23 November 2011

South Africa on slippery slope?

Normally, I'm wary of slippery slope arguments but when an African government acts to limit freedom of speech, I suspect such an argument may be valid. Unfortunately, South Africa has done just that. A law, ostensibly to protect state secrets, has been approved by the South African National Assembly. The law makes it a crime to leak, possess or publish information judged as classified by the government. Whistle blowers and journalists will face up to 25 years in jail if found guilty of such action. The government will, of course, determine what is classified. There is, crucially, no public-interest defence clause.

Critics argue that this is a first step in dismantling South African democracy. And the critics are many. Leader of the opposition party Democratic Alliance, Lindiwe Mazibuko, warned: "This bill will unstitch the very fabric of our constitution. It will criminalize the freedom so many of our people fought for." Archbishop Desmond Tutu added, "It is insulting to all South Africans to be asked to stomach legislation that … makes the state answerable only to the state. Please hear the warnings of the academics, civil society leaders, labour representatives, media corps, and legal and constitutional experts." Even the Nelson Mandela Centre of Memory, which rarely criticizes the governing African National Congress party, issued an "expression of concern."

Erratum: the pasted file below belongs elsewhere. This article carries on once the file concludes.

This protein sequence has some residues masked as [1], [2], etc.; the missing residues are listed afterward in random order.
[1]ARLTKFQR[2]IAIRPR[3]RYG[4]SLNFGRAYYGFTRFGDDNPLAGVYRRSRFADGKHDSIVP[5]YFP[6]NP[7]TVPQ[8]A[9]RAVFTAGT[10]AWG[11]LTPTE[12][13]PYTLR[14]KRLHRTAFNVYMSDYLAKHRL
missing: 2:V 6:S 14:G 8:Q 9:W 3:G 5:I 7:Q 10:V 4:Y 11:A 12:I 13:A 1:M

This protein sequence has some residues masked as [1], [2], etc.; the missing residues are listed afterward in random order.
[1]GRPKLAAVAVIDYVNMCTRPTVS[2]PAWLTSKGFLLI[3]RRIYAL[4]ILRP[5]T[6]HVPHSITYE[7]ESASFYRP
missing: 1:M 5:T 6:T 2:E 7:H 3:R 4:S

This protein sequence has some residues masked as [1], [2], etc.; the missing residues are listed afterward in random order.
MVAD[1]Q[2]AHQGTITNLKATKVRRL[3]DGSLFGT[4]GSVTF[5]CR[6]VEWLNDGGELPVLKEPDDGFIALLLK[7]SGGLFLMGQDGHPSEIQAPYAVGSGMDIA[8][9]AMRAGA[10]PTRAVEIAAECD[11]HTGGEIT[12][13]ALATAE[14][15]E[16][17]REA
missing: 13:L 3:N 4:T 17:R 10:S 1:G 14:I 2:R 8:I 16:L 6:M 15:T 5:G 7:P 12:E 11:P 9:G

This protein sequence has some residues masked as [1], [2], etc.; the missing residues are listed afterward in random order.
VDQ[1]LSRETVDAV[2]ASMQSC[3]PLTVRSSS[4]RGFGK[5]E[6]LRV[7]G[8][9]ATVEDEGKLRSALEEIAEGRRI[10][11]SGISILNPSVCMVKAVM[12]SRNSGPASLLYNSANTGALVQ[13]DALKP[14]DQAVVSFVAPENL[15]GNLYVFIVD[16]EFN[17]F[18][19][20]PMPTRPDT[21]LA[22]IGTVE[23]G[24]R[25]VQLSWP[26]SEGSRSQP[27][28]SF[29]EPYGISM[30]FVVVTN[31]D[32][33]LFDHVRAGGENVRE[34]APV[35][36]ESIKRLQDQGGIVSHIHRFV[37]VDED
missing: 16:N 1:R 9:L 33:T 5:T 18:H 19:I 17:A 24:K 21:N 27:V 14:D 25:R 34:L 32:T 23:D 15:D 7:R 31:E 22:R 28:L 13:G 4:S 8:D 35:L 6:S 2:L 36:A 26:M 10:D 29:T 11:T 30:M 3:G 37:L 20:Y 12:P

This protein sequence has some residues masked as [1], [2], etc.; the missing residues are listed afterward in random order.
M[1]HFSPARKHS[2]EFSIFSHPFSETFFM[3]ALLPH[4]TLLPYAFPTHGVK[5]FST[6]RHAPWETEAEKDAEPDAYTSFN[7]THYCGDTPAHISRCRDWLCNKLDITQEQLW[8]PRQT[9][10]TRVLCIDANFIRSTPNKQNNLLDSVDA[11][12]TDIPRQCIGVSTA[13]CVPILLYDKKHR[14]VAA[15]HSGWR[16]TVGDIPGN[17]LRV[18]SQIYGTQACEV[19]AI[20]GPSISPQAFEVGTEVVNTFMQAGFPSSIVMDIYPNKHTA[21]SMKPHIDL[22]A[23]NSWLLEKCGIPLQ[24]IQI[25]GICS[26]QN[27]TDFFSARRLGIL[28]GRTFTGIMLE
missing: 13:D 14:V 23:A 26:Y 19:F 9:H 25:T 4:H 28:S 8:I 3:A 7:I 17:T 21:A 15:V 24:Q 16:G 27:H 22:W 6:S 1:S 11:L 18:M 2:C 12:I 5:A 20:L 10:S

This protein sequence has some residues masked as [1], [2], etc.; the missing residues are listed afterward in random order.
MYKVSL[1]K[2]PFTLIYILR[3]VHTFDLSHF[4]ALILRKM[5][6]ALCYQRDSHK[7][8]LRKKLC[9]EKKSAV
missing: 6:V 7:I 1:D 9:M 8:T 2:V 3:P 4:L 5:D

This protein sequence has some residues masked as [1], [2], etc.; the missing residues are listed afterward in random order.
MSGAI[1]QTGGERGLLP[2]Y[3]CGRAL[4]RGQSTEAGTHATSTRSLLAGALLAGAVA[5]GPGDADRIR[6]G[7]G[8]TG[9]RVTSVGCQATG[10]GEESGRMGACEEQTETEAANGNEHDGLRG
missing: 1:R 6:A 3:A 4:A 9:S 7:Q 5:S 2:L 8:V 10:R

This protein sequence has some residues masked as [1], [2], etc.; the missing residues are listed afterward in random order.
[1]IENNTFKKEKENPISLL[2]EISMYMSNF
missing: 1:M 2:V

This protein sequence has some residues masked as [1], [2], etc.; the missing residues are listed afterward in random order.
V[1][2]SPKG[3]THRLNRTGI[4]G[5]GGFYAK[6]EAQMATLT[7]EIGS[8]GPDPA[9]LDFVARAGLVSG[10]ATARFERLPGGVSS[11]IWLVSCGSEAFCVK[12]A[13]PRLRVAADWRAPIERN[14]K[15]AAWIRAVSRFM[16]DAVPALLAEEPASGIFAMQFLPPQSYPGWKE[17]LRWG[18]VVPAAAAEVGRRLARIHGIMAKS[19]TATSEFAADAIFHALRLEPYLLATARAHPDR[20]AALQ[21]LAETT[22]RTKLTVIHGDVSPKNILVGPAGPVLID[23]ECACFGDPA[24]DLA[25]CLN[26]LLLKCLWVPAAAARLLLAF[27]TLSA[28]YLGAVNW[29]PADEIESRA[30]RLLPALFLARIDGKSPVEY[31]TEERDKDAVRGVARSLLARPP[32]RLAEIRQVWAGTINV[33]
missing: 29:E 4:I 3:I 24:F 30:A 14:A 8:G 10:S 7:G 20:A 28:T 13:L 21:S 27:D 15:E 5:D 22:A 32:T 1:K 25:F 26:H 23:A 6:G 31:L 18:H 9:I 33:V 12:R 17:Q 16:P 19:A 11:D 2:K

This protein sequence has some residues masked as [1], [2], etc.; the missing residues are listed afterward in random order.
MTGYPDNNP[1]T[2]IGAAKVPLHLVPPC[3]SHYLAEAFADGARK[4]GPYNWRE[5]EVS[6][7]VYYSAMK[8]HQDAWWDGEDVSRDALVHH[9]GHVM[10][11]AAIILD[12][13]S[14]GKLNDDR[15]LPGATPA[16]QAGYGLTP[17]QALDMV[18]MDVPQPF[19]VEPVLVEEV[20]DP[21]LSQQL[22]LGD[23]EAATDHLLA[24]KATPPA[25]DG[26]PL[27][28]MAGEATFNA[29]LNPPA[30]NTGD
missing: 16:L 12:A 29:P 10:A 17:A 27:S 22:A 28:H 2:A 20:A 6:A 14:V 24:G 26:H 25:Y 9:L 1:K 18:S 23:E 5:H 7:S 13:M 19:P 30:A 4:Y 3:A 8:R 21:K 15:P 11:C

Although the bill will probably be approved by parliament's upper house, it could still face a challenge in the constitutional court. For the sake of South African democracy, let us hope that it does.

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